BLACK Umfolosi founding member, Sotja Moyo, has embarked on a programme to preserve his legacy and that of his Kalanga culture by grooming up-and-coming artistes so he could pass on the baton to the next generation of musicians.
BY SHARON SIBINDI
Moyo, who started his journey with Black Umfolosi in the 1980s, has been working on solo projects that have seen him producing six albums.
The latest offering, Luyalalo, is Kalanga jazz album launched early this month.
“My passion in the music industry is to leave a landmark which will be a positive legacy to the next generations. This will help them know and be proud of who they are, especially to young people from my community,” Moyo told NewsDay Life & Style.
Moyo said he has taken time to catch them young so they could take after him.
“I am currently training young people to prepare them to take over my objectives of promoting and reviving our Kalanga language through music and traditional dances,” he said.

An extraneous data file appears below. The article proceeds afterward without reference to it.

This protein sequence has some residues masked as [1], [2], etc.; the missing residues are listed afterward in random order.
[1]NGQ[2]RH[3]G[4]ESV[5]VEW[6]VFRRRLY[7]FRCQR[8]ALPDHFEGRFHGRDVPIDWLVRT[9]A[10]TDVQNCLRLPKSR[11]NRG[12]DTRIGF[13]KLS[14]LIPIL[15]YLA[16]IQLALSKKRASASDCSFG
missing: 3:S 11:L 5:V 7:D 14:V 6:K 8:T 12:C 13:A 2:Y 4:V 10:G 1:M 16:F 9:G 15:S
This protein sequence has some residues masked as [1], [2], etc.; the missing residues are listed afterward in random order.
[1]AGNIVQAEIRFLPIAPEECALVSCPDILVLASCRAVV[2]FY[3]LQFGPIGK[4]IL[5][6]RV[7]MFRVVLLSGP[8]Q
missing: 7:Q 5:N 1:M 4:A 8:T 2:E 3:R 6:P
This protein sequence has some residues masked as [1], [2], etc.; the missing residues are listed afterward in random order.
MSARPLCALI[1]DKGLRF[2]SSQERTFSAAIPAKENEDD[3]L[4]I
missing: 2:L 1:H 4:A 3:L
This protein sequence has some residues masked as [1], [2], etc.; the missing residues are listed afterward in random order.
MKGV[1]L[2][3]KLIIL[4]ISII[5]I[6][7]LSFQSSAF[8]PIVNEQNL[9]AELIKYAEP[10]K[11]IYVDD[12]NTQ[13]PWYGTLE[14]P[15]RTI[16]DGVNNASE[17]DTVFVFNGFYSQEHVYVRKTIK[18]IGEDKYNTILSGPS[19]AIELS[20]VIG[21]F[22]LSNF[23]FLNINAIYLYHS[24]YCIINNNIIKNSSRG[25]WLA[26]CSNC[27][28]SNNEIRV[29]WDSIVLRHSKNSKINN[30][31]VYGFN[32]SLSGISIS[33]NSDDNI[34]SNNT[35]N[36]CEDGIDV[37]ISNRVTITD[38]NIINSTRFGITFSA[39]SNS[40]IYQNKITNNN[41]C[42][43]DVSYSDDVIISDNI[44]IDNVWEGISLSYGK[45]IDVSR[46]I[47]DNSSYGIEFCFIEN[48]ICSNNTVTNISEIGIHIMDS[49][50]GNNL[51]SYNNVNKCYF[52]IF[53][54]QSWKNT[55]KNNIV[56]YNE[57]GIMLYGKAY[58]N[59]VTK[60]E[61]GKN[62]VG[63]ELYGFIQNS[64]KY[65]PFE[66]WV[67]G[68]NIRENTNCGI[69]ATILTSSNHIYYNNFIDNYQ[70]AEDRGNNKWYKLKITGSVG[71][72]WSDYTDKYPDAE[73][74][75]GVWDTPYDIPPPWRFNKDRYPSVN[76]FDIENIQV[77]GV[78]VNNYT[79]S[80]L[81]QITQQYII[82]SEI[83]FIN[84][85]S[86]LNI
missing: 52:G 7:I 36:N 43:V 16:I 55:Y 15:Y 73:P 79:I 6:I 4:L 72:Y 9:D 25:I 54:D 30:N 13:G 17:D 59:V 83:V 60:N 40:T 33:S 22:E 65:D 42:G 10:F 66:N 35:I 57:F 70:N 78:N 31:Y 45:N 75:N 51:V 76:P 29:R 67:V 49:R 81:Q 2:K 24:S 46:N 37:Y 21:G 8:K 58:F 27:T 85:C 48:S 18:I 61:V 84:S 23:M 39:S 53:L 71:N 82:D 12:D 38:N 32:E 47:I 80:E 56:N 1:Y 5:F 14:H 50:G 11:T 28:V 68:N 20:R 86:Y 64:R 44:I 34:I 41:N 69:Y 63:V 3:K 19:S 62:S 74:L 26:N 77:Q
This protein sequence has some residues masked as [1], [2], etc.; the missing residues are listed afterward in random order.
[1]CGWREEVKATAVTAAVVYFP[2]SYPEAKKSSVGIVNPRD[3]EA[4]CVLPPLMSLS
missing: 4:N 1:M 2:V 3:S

Moyo said some artistes neglect the coming generation to an extent of passing on or retiring without sharing knowledge with them.
“So, planting a dream in the young ones, I feel is the key to keeping the dream and legacy alive. Some neglect the young generation and once they retire or pass on, they take everything with them,” he said.
He said he was setting up a recording studio to specialise in recording traditional music and dances.
Moyo recalled the golden era of his youth when he played traditional music while his colleagues were drawn by robot and pansula dances.
“It has now taken me to all continents of the world. But if I had done foreign music, it would never have been possible,” he said.